A simple Google search of both The Guardian and the Los Angeles Times has no mention of this scandal (in fact, a search of The Guardian reveals an ironic headline from 2010 “Kenya leads way in ending blight of corruption in African football” instead). In a bid to follow the globalist narrative, both papers refuse to admit that the globalists from FIFA turn a blind eye to corruption nearly every day. And it has to make the reader pause for thought: Which is more important? Taking every possible route to criticize U.S. President Donald Trump and his supporters, or pointing out—and rooting out—corruption in both African and world football? Clearly, the reader should know—by now—what the most important thing is between these two choices. Let’s just hope that more people start to recognize that the main(lame)stream media are only interested in following their own narratives, while ignoring the well-being of the world we live in.

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Turkish Football Results Might Depend on Political Developments (But Don’t Depend on Lamestream (Western) Media for Real Analyses)

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On Saturday 21 October Ankara Mayor Melih Gokcek was over the moon as his team won 3-0 against Kardemir Karabukspor at home. The response was typical, since it was just Osmanlispor’s second victory of the season (and not enough to lift them off of the bottom spot). Osmanlispor—or Ottoman Football Club—is one of the Turkish football league’s “project teams”; part and parcel of the Turkish state’s attempt to create a new hegemony through sport. Currently, however, the team run by the Ankara Mayor’s son Ahmet Gokcek has fallen on hard times. The attempt to create a neo-Ottoman hegemony through sports has stalled due to a crisis among the the ruling elite of the Turkish state; Ankara mayor Melih Gokcek’s resignation was reportedly requested by Turkish President Recep Tayyip Erdogan as early as 5 October 2017.  Mr. Gokcek, however, has refused to resign and has instead exacerbated a power struggle within the Turkish state. On the surface, the Turkish state presents it as a struggle between pro-Erdogan and pro-Fethullah Gulen forces; a battle between two factions of globalists for the soul of the Turkish nation. As an ardent nationalist, I clearly do not side with either of these factions (and I also root against Osmanlispor). But, in lieu of a detailed analysis of this latest power struggle in Turkish politics, I would rather send a message to globalist media.

 

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Melih Gokcek Celebrates…For Now. Image Courtesy Of: http://www.posta.com.tr/melih-gokcek-osmanlispor-kardemir-karabukspor-macini-izlerken-goruntulendi-haberi-1344441

 

I am an honest hard-working individual who struggles to get by with the wages provided for me by my home institution. It is my hope that, after getting my PhD, I will be able to become a full-fledged independent writer. My only issue is that I am currently engaged in an unequal fight against . . . globalist media. While mainstream (or “lamestream”) media claims that they are providing “free” and “independent” media, they are doing nothing of the sort. In fact, a recent piece in The Guardian blatantly plagiarized from this blog. Writer Emre Sarigul’s 12 October 2017 piece follows the same team, Altinordu, I wrote about in my 14 August 2017 piece. Unfortunately, The Guardian’s Emre Sarigul neglected to cite this blog in his piece. While the Guardian claims to want to make the world a “fairer place”, it is clear that they also give a space to plagiarizing writers on their website. This is unacceptable for any journalistic organization, and all readers would do well to see The Guardian’s hypocrisy. Their website claims:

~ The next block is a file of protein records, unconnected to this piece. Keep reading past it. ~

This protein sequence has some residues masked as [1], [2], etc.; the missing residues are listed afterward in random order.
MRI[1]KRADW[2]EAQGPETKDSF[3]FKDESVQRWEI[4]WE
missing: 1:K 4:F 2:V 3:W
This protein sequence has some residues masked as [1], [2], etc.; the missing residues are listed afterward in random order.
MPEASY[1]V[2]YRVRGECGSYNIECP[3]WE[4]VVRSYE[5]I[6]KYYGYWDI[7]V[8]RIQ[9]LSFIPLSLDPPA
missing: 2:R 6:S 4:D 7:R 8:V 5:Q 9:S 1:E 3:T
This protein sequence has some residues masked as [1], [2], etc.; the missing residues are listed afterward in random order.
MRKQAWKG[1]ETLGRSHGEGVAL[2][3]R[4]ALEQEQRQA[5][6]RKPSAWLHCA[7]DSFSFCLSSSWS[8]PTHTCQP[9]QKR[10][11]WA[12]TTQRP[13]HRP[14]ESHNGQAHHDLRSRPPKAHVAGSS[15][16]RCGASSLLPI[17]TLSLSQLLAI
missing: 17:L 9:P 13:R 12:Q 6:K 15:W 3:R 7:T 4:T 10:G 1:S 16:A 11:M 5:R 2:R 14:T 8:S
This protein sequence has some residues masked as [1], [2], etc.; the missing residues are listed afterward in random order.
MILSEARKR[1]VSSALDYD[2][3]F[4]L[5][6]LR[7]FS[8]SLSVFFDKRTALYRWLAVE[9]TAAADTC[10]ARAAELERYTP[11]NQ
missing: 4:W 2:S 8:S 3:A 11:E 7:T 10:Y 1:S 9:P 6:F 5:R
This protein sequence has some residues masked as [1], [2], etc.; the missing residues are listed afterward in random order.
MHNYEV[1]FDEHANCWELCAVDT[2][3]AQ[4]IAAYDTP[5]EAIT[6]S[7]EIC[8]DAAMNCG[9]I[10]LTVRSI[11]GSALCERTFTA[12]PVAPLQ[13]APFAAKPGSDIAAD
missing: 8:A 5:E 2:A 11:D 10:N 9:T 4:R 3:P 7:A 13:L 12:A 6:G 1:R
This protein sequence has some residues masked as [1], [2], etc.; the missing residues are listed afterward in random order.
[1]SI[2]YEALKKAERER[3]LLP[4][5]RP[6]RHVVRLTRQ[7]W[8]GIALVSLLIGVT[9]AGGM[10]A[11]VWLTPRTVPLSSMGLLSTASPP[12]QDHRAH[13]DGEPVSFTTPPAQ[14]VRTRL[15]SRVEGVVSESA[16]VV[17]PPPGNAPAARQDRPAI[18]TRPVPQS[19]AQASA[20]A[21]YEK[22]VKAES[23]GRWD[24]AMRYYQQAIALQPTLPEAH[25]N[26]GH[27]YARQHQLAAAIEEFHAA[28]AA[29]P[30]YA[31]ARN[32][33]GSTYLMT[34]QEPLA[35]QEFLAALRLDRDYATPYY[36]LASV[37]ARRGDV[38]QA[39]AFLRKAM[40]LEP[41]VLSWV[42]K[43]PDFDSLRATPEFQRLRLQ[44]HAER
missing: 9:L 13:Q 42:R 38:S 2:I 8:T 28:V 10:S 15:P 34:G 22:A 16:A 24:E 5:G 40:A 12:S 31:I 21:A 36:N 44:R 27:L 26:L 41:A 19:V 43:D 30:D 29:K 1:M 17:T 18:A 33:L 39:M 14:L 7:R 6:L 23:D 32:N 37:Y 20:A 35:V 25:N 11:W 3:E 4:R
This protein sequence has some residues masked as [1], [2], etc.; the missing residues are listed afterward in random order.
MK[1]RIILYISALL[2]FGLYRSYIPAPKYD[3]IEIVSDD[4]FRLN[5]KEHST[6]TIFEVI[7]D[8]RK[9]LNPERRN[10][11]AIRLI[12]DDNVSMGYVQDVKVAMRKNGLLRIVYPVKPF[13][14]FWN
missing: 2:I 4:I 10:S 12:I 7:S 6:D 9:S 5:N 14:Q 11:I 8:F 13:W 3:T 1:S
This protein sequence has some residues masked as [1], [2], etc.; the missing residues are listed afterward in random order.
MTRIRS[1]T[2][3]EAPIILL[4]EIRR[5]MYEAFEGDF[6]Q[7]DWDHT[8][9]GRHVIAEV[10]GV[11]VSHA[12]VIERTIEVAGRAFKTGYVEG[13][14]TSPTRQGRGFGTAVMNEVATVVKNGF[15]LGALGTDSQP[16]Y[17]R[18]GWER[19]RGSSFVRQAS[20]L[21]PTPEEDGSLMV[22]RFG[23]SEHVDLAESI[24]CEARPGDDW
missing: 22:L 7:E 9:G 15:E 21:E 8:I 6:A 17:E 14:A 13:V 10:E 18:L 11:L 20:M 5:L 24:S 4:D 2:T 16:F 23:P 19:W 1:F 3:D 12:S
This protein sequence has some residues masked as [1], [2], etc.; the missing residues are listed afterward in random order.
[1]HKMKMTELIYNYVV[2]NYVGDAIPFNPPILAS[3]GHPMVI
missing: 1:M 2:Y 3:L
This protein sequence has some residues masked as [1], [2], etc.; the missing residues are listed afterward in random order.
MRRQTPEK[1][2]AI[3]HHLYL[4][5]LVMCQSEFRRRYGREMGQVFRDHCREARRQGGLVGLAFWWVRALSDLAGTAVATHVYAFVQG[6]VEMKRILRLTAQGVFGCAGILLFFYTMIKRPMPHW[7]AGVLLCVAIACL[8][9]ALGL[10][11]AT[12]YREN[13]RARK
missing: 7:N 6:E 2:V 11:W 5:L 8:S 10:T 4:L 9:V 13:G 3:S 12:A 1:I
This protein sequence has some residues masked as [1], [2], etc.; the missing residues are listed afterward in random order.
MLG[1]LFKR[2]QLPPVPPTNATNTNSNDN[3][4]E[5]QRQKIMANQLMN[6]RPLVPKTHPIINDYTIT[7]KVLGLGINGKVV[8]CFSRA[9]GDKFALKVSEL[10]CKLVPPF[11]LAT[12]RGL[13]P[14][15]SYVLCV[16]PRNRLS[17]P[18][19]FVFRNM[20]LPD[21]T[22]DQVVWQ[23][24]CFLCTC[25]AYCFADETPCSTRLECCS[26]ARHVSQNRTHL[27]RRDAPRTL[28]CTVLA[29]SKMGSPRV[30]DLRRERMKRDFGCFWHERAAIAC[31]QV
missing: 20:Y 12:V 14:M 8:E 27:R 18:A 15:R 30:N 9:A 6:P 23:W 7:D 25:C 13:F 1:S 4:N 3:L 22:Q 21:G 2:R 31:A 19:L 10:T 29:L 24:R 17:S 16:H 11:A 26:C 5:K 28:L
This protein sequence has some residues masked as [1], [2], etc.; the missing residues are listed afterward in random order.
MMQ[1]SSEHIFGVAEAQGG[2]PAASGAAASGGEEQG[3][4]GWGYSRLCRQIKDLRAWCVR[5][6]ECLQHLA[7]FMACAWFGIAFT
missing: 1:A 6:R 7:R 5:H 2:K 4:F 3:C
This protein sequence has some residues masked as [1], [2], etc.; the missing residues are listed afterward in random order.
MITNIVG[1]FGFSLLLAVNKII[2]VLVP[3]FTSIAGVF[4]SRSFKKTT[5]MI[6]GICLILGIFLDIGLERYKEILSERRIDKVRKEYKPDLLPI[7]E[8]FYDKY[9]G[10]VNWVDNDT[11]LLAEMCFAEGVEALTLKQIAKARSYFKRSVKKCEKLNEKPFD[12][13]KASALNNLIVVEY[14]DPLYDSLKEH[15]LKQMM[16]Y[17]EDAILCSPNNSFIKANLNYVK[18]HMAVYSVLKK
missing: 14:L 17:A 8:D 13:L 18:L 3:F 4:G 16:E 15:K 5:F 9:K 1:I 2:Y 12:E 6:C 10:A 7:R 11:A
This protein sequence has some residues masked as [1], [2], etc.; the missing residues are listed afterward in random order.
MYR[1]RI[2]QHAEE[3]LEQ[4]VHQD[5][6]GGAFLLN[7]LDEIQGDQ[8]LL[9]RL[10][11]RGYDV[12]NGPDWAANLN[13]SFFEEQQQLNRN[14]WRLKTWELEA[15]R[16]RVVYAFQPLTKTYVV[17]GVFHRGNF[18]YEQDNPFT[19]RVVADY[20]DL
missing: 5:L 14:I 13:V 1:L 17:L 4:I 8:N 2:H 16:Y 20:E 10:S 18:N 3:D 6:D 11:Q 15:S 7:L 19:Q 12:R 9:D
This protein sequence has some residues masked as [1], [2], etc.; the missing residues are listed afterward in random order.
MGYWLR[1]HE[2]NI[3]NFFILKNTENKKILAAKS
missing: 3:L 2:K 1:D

We want to make the world a better, fairer place. We want to keep the powerful honest. And we believe that doing so means keeping society informed by producing quality, independent journalism, which discovers and tells readers the truth.

It’s essential for the functioning of democracy. And our unique ownership structure means no one can tell us to censor or drop a story.

 

While The Guardian claims to uphold the lofty goals of preserving “democracy” they also clearly support writers—like Emre Sarigul—who are noted plagiarizers; in fact this is not the first time that Mr. Sarigul has stolen ideas. That such a writer should be supported by The Guardian shows the failure of Western “liberal” media.

 

I will never ask for “crowd-funding” or other money-making gimmicks; I will always write for my audience free of charge. That said, however, it is clear that I cannot continue writing this blog if my ideas are continually stolen without receiving credit. Therefore, I am sorry to announce an indefinite hiatus; I cannot—with good conscience—continue to write for the profit of plagiarizers like Mr. Emre Sarigul. Until globalist—and (lamestream) media like The Guardian apologize, I will be forced to keep my posts to a minimum. I will also encourage readers who value my writing to contact The Guardian and encourage them to re-assess the vetting policies for their writers. Stealing ideas is no different than stealing property; that is why it is called “Intellectual Property”. Stolen ideas produce FAKE NEWS.